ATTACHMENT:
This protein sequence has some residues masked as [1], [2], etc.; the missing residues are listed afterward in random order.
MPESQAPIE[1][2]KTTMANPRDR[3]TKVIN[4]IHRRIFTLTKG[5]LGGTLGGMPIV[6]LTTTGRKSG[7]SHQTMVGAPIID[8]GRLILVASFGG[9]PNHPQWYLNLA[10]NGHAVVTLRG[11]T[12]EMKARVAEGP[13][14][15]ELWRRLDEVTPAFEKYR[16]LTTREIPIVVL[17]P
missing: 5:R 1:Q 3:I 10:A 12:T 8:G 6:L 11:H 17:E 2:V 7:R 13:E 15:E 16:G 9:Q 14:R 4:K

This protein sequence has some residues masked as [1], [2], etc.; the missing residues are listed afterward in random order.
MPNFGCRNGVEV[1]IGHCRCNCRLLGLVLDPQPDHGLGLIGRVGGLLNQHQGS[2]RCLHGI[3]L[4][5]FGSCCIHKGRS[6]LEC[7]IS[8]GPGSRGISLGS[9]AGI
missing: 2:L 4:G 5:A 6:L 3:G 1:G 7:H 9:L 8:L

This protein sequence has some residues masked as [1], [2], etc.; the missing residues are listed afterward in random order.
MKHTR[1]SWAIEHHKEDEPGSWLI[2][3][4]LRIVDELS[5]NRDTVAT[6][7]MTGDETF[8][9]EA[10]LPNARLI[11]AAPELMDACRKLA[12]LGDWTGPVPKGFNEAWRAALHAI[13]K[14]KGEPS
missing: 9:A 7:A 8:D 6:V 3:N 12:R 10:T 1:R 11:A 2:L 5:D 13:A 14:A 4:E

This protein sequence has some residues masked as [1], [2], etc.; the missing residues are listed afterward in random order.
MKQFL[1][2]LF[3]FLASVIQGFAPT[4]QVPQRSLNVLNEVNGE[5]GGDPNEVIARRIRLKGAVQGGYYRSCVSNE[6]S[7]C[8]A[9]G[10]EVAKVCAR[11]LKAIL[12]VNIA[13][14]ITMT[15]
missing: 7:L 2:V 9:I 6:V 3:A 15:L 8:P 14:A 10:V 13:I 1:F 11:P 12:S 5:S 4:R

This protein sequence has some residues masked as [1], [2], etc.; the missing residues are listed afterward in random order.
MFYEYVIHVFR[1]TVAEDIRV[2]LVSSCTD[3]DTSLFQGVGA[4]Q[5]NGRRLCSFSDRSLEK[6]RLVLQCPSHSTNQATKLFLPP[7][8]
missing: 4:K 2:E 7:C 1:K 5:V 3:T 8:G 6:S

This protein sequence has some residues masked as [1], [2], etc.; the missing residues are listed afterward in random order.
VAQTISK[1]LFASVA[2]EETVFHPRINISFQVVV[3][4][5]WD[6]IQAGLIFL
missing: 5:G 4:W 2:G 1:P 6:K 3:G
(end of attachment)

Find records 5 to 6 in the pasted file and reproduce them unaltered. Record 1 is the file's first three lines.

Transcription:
This protein sequence has some residues masked as [1], [2], etc.; the missing residues are listed afterward in random order.
MFYEYVIHVFR[1]TVAEDIRV[2]LVSSCTD[3]DTSLFQGVGA[4]Q[5]NGRRLCSFSDRSLEK[6]RLVLQCPSHSTNQATKLFLPP[7][8]
missing: 4:K 2:E 7:C 1:K 5:V 3:T 8:G 6:S

This protein sequence has some residues masked as [1], [2], etc.; the missing residues are listed afterward in random order.
VAQTISK[1]LFASVA[2]EETVFHPRINISFQVVV[3][4][5]WD[6]IQAGLIFL
missing: 5:G 4:W 2:G 1:P 6:K 3:G